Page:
An Inventory of the Historical Monuments in Middlesex. Originally published by His Majesty's Stationery Office, London, 1937.
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44 SHEPPERTON (B.e.)
(O.S. 6 in. XXIV, S.E.)
Shepperton is a parish on the N. bank of the Thames 4 m. S.E. of Staines. The church is the principal monument.
(1) Parish Church of St. Nicholas stands near the river. The walls generally are of flint-rubble, partly checkered with ashlar blocks; the dressings are of Reigate and other freestone; the W. tower is of brick and the roofs are tiled. There are some remains of re-used 12th or 13th-century work in the Church which as a whole was re-built with much old material in 1614; the earlier building is said to have been damaged or destroyed by floods. The West Tower was re-built in 1710 mainly at the expense of the Rev. Lewis Atterbury. The church was restored in 1934 when the Vestries were added.
Architectural Description—The features are all of the 17th century unless otherwise described.
The Chancel (25½ ft. by 16 ft.) has a partly restored E. window of three cinque-foiled lights in a segmental-pointed head with a moulded label. In the N. wall is a modern window and in the S. wall a modern doorway. The two-centred chancel-arch is of two chamfered orders, the outer continuous and the inner springing from attached shafts with moulded capitals and bases.
The Nave (40½ ft. by 18¼ ft.) has, in the N. wall, a four-centred arch of two chamfered orders, the outer continuous and the inner springing from shafts with moulded capitals and bases; further W. are two windows, the eastern of two four-centred lights in a square head and the western modern. In the S. wall is an arch, similar to that in the N. wall, and two windows, the eastern partly restored and similar to the end-windows of the transepts; the western window is modern; the S. doorway, now blocked, has jambs and two-centred arch of two orders with defaced imposts. At the W. end of the nave is an early 19th-century gallery.
The North Transept (18½ ft. by 15¼ ft.) has, in the N. wall, a window of three pointed lights with uncusped tracery in a two-centred head with a moulded label. In the W. wall is a blocked doorway with moulded jambs and four-centred head; above it is an 18th-century doorway to the gallery of that period.
The South Transept (16 ft. by 14¼ ft.) has, in the S. wall, a restored window similar to that in the N. transept; above it is a square panel. In the W. wall is a partly restored window of two pointed lights with uncusped tracery in a two-centred head with a moulded label.
The West Tower (7 ft. by 11¾ ft.) was built in 1710, except the tower-arch, and is of stock bricks with an embattled parapet (Plate 2). The early 17th-century tower-arch is two-centred and of two chamfered orders, the outer continuous and the inner springing from semi-octagonal shafts with moulded capitals and bases. The N. and S. walls have each a square-headed window. The re-set early 17th-century W. doorway has moulded jambs and four-centred arch in a square head with a moulded label; the spandrels are carved with Tudor roses and foliage. The second storey has, in the S. wall, an early 19th-century doorway to the gallery; in the W. wall is a re-set early 17th-century window of one light with a segmental-pointed head. The bell chamber has, in the E., N. and S. walls, a brick window with a three-centred head; in the W. wall are two similar windows.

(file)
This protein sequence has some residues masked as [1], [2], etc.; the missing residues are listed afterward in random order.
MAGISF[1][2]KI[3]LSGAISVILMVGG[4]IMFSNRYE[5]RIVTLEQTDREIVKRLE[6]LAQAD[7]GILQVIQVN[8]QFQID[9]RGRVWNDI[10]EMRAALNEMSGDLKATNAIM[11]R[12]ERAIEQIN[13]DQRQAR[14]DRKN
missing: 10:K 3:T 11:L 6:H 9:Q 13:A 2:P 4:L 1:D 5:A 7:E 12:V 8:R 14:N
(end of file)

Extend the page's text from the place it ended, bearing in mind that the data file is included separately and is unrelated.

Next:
The Roofs of the nave and transepts are of trussed-rafter type, ceiled on the soffit and having tie-beams; the tie-beam in the S. transept is a 15th-century moulded timber re-used.
Fittings—Brass Indent: In chancel—with group of figures, inscription-plate and roundels, partly covered. Floor-slabs: In chancel—(1) to Daniel Proctor, 1675, with shield-of-arms. In S. transept, (2) to Matthew Nicholls, 1714, and Ann Nicholls, 1715. Miscellanea: Incorporated in church walls—various pieces of worked stone including numerous sections of columns.
(2) Rectory (Plate 32), N. of the church, is of two storeys with attics; the walls are partly timber-framed and partly of brick and the roofs are tiled. It was built late in the 15th or early in the 16th century; part of the existing main block formed the hall and no doubt had cross-wings at the E. and W. ends. This block was remodelled early in the 18th century and the whole S. front faced with tile-bricks on the timber-framing. There are modern additions at the back. The front is symmetrically designed and entirely of early 18th-century date; it has a coved eaves-cornice, hipped roofs to the wings and dormer-windows to the main block. The doorway has a flat hood on carved brackets. Inside the building, the hall has original moulded ceiling-beams and there are exposed ceiling-beams elsewhere in the house. The early 18th-century staircase has turned balusters, square newels and close strings.
(3) Ivy Cottage, three tenements, 80 yards N. of the church, is of two storeys. The walls are partly timber-framed and partly of brick and the roofs are tiled. It was built in the 16th century, but has been altered and partly refaced. The upper storey projects on part of the E. front.
(4) Barn (Plate 33), at Manor Farm, 380 yards W. of the church, is of one storey, timber-framed and weather-boarded. It was built late in the 17th century and is of eleven bays with queen-post trusses and three porches on the S. side.
(5) White Cottage, on the E. side of the road about 1 m. N.N.W. of the church, is of two storeys, timber-framed and with tiled roofs. It was built probably late in the 16th century but has been refronted in brick. The ceiling-beams are exposed.